3. The people & their language
There are obviously some cultural differences between the two provinces partly due to history. Brittany’s Celtic roots are reflected in some place names and the local lingo. The people in this region are generally friendly, but don’t expect anyone to speak English. Don’t even expect them to try to understand your attempts in English. So it’s a good idea to learn some basic phrases in French before going. Study words for you might need to understand a menu or just have a pocket dictionary with you. Especially if you’re linguistically not inclined, It will save you some frustration.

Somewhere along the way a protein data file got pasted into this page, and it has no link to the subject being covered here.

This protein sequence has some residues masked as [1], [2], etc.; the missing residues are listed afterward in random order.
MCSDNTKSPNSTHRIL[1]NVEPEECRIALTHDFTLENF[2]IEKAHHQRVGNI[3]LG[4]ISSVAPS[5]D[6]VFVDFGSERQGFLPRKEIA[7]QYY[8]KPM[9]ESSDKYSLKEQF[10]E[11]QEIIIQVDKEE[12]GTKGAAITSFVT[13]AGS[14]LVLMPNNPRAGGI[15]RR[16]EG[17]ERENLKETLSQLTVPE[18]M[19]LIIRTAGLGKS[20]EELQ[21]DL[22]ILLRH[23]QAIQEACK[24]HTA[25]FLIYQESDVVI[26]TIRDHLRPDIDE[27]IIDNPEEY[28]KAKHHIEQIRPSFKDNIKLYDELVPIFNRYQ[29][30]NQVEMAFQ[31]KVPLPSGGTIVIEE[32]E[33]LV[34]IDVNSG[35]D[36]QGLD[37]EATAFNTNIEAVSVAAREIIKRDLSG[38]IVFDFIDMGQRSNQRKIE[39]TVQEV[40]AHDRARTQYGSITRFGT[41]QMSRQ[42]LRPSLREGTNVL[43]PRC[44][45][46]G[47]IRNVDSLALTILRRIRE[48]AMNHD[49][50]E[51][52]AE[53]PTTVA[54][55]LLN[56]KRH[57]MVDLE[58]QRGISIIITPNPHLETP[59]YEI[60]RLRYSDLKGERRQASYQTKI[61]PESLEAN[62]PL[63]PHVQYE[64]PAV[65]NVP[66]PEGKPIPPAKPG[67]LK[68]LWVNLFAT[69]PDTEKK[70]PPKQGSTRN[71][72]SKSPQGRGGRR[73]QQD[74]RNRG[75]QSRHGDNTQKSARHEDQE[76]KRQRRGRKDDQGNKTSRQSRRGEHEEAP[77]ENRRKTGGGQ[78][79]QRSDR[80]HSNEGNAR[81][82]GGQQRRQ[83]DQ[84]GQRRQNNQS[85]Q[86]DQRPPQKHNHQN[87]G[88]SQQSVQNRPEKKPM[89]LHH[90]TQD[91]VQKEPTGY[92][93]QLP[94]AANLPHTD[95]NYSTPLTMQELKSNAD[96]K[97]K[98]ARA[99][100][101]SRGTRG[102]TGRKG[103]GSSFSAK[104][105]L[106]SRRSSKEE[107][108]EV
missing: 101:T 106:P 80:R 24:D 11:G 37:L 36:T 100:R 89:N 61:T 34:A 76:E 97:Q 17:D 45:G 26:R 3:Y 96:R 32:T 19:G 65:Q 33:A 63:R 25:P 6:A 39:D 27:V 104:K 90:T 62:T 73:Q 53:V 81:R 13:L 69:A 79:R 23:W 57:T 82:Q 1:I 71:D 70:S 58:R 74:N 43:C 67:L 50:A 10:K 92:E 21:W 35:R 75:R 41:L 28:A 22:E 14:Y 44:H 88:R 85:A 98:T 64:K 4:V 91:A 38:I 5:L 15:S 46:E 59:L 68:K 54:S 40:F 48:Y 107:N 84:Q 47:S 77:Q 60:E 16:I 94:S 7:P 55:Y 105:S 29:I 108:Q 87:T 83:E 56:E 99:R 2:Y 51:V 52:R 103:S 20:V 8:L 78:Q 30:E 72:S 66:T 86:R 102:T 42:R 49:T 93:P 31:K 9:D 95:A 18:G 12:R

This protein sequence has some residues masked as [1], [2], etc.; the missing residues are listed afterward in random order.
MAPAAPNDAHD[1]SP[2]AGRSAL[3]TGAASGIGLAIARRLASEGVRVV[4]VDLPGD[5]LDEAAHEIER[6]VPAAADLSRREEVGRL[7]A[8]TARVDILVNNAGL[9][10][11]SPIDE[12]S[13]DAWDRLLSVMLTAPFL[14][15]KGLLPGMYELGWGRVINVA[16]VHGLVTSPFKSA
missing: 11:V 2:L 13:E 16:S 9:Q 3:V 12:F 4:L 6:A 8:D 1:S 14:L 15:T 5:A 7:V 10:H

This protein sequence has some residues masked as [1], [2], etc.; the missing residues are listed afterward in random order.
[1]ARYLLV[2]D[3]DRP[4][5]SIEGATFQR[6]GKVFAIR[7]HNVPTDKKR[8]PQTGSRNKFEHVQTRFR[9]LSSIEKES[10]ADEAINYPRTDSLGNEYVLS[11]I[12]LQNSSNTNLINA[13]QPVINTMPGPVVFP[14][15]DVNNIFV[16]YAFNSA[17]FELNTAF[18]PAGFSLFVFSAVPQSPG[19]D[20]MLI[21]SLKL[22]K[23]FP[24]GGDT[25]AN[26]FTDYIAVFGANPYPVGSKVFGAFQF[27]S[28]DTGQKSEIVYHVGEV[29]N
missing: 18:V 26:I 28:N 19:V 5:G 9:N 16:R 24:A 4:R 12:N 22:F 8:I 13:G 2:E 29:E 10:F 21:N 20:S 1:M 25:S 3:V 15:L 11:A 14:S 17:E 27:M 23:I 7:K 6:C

4. The gear
At the time of my road trip I used an inexpensive Panasonic Lumix FZ200. Despite being affordable, Lumix cameras produce relatively good quality images. My version came with a 24x digital zoom and a LEICA 25-600mm / f2.8 lens. Obviously, it’s not a DSLR and has a pretty small sensor, but it’s handy and the optimal gear if you wish to travel light. Like most bridge cameras, the Lumix too allows you to shoot in RAW which leaves more room for post-processing, if needed.